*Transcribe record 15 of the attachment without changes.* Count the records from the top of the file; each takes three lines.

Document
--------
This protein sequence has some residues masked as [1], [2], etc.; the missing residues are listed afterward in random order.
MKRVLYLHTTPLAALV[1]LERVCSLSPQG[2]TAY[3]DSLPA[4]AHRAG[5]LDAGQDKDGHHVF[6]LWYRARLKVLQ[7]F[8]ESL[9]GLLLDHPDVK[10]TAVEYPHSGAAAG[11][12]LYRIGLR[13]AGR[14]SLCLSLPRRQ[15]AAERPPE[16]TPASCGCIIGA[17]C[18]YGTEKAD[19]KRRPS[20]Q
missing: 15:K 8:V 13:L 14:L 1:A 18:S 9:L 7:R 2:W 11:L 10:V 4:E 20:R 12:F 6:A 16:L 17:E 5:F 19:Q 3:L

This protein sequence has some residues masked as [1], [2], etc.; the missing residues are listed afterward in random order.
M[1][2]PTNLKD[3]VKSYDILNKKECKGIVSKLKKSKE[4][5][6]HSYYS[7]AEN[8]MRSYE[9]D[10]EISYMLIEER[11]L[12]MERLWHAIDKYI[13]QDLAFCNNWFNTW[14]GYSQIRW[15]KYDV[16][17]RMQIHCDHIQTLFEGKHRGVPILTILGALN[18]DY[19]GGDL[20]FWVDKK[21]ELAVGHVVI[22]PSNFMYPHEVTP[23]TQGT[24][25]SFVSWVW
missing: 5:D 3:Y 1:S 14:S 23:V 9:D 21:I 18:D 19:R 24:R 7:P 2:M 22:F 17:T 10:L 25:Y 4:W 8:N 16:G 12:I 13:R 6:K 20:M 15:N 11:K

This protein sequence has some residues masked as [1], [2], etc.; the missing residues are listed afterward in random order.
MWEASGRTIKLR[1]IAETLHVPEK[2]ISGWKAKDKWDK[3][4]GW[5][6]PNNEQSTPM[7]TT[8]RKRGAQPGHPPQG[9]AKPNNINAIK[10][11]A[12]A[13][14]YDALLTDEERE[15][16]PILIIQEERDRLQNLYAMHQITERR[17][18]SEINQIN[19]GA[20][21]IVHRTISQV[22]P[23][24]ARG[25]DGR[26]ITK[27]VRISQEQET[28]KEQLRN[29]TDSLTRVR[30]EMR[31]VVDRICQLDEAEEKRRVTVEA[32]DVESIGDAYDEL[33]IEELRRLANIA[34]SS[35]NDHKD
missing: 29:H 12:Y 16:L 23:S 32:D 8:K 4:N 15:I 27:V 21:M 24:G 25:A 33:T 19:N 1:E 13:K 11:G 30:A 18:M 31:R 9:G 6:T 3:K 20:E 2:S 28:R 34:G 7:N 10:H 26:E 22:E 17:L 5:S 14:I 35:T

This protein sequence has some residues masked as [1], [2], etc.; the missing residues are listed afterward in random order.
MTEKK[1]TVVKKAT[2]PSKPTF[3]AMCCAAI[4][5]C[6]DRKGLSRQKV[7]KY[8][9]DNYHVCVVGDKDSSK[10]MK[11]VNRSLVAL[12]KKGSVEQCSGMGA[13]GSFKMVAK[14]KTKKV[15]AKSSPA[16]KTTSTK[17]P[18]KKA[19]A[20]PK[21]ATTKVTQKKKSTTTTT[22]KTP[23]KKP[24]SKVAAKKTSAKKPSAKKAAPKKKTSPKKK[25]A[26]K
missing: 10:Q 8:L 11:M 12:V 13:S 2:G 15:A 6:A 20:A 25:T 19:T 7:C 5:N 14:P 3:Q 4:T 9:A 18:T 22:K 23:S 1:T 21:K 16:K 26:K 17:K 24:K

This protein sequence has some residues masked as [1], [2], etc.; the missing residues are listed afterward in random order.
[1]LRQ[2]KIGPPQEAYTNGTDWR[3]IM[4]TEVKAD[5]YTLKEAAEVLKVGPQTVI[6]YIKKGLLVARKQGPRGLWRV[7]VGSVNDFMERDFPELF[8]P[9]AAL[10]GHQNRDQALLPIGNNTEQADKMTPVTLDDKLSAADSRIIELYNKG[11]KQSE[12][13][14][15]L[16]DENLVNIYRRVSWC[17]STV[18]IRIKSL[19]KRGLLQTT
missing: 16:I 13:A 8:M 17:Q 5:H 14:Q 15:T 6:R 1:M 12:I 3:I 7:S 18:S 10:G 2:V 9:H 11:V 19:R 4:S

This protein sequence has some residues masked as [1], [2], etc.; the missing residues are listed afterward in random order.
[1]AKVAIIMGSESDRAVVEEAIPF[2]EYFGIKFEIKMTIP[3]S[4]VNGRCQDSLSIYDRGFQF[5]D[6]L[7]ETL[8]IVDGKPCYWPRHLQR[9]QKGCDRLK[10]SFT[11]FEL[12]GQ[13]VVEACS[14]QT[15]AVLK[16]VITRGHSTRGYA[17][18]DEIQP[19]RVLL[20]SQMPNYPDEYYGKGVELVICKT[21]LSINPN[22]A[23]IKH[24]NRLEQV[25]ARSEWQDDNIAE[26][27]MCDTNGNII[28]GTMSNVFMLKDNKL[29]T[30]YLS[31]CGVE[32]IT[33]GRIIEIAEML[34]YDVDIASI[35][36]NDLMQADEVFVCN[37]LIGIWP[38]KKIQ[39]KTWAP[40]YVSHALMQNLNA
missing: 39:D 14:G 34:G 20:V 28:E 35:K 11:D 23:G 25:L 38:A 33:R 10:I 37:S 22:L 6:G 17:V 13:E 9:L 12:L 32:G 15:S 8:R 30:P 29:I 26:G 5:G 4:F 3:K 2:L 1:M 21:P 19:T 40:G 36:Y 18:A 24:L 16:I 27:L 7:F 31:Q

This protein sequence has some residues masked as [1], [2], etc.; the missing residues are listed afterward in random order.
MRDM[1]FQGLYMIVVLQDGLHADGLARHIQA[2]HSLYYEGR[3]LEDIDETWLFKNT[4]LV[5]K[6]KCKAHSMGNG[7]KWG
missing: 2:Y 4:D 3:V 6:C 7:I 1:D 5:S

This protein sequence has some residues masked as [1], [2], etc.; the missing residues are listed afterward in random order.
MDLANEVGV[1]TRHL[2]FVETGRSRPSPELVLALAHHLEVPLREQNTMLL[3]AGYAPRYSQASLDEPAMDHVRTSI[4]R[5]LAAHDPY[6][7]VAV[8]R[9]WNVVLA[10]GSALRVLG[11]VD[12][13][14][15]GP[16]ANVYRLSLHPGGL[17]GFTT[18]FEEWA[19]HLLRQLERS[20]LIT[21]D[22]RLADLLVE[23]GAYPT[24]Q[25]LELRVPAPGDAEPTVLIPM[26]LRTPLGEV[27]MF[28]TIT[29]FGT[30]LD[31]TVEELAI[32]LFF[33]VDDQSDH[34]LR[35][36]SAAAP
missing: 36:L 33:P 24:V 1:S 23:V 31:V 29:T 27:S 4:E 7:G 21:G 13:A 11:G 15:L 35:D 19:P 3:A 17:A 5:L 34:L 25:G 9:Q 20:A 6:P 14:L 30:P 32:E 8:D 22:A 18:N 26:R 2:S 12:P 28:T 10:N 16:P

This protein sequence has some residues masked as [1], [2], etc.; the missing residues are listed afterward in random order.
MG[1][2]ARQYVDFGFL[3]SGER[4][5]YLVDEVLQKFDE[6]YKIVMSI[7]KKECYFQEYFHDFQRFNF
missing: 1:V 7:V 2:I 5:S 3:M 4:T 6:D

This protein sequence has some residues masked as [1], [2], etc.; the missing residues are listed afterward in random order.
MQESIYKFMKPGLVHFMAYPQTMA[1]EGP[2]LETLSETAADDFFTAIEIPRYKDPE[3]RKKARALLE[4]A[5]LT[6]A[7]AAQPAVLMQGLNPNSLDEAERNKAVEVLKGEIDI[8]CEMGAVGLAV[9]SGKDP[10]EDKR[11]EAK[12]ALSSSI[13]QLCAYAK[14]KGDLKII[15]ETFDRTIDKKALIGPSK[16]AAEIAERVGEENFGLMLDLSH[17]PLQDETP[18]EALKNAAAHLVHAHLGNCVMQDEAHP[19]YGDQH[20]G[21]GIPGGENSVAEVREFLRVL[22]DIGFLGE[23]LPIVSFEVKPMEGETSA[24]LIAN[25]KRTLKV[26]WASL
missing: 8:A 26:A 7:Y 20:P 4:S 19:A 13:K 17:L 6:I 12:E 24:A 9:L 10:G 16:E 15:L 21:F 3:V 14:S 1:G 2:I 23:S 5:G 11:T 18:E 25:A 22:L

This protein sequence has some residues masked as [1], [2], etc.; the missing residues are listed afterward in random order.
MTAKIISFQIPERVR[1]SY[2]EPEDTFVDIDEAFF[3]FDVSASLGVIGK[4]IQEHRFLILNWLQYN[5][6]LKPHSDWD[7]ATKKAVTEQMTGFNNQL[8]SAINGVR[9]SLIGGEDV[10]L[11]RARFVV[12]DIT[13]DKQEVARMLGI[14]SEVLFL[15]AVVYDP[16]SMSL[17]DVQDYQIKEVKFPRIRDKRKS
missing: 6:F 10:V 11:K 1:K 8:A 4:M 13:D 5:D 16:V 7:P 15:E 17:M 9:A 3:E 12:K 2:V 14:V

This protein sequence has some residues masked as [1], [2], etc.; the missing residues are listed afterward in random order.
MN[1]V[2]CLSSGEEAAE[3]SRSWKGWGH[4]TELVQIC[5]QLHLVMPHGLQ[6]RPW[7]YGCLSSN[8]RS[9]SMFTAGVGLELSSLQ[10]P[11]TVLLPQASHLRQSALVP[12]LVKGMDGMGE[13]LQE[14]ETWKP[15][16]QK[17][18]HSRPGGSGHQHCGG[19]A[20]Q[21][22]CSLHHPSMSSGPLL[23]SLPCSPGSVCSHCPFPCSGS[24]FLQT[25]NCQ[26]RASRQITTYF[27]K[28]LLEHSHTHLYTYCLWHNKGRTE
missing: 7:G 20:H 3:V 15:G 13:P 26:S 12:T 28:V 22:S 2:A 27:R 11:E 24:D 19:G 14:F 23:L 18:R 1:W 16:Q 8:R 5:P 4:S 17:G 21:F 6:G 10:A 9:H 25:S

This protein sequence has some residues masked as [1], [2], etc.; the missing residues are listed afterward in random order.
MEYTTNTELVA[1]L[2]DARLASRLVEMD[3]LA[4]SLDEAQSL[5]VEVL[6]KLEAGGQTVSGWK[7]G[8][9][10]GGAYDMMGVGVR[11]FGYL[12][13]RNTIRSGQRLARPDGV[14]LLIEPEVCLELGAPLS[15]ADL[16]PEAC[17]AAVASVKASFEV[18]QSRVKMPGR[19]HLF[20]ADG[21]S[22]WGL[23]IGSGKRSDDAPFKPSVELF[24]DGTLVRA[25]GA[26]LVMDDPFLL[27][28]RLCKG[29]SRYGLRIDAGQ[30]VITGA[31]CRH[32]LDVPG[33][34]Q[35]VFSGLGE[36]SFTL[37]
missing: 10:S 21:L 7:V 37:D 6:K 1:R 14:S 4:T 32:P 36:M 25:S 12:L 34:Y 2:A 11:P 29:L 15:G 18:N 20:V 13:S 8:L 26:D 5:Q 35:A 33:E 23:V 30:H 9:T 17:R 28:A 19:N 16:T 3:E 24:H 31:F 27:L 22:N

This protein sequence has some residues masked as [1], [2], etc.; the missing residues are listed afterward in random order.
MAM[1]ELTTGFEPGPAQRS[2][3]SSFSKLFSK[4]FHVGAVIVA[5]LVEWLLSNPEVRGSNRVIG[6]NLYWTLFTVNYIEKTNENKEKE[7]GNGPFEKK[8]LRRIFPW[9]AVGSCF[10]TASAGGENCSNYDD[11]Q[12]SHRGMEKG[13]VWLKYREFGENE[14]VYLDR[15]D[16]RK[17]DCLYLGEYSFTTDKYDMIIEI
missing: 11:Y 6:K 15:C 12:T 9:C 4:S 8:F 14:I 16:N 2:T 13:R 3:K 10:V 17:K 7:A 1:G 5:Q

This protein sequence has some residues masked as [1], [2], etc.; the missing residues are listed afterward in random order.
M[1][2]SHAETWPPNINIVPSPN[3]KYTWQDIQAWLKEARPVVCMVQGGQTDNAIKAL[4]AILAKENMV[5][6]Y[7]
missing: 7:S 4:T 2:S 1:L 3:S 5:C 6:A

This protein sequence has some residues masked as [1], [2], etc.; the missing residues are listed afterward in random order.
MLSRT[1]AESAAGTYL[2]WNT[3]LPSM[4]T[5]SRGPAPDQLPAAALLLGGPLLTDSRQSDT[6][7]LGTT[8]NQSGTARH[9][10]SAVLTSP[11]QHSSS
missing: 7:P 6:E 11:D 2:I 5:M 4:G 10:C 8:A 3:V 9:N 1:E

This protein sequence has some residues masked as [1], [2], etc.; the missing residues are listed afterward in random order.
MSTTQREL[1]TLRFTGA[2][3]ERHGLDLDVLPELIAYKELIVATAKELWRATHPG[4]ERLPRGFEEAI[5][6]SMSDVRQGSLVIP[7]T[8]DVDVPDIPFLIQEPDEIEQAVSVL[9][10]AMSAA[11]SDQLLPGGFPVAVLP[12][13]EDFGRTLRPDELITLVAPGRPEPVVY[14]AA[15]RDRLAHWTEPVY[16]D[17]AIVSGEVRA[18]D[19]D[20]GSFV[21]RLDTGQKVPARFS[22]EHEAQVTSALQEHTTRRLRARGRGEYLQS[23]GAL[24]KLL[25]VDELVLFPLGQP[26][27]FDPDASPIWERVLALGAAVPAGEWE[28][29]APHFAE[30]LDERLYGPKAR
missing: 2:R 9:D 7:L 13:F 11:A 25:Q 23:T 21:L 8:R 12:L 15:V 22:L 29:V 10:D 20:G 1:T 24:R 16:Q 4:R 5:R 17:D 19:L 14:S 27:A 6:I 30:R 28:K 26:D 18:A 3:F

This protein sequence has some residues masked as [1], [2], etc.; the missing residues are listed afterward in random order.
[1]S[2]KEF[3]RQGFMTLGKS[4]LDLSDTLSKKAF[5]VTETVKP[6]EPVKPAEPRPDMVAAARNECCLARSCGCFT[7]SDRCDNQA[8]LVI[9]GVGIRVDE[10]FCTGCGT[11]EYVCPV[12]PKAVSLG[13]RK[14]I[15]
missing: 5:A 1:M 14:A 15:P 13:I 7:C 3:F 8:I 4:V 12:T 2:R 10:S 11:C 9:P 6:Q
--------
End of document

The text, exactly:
This protein sequence has some residues masked as [1], [2], etc.; the missing residues are listed afterward in random order.
M[1][2]SHAETWPPNINIVPSPN[3]KYTWQDIQAWLKEARPVVCMVQGGQTDNAIKAL[4]AILAKENMV[5][6]Y[7]
missing: 7:S 4:T 2:S 1:L 3:S 5:C 6:A